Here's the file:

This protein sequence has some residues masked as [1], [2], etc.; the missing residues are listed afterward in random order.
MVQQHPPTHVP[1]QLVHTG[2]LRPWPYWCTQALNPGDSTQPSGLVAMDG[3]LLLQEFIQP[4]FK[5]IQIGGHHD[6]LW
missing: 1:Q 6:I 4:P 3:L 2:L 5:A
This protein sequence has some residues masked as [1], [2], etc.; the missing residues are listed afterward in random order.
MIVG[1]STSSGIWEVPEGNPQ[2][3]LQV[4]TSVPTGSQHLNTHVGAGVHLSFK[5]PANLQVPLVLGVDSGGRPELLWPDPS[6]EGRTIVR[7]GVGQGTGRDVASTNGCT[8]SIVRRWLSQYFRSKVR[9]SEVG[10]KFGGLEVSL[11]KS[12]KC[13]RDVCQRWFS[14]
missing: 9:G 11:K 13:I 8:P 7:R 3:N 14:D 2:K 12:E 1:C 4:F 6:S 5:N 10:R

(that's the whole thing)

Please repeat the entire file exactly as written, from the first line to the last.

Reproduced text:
This protein sequence has some residues masked as [1], [2], etc.; the missing residues are listed afterward in random order.
MVQQHPPTHVP[1]QLVHTG[2]LRPWPYWCTQALNPGDSTQPSGLVAMDG[3]LLLQEFIQP[4]FK[5]IQIGGHHD[6]LW
missing: 1:Q 6:I 4:P 3:L 2:L 5:A
This protein sequence has some residues masked as [1], [2], etc.; the missing residues are listed afterward in random order.
MIVG[1]STSSGIWEVPEGNPQ[2][3]LQV[4]TSVPTGSQHLNTHVGAGVHLSFK[5]PANLQVPLVLGVDSGGRPELLWPDPS[6]EGRTIVR[7]GVGQGTGRDVASTNGCT[8]SIVRRWLSQYFRSKVR[9]SEVG[10]KFGGLEVSL[11]KS[12]KC[13]RDVCQRWFS[14]
missing: 9:G 11:K 13:I 8:P 7:R 3:N 14:D 2:K 12:E 1:C 4:F 6:S 5:N 10:R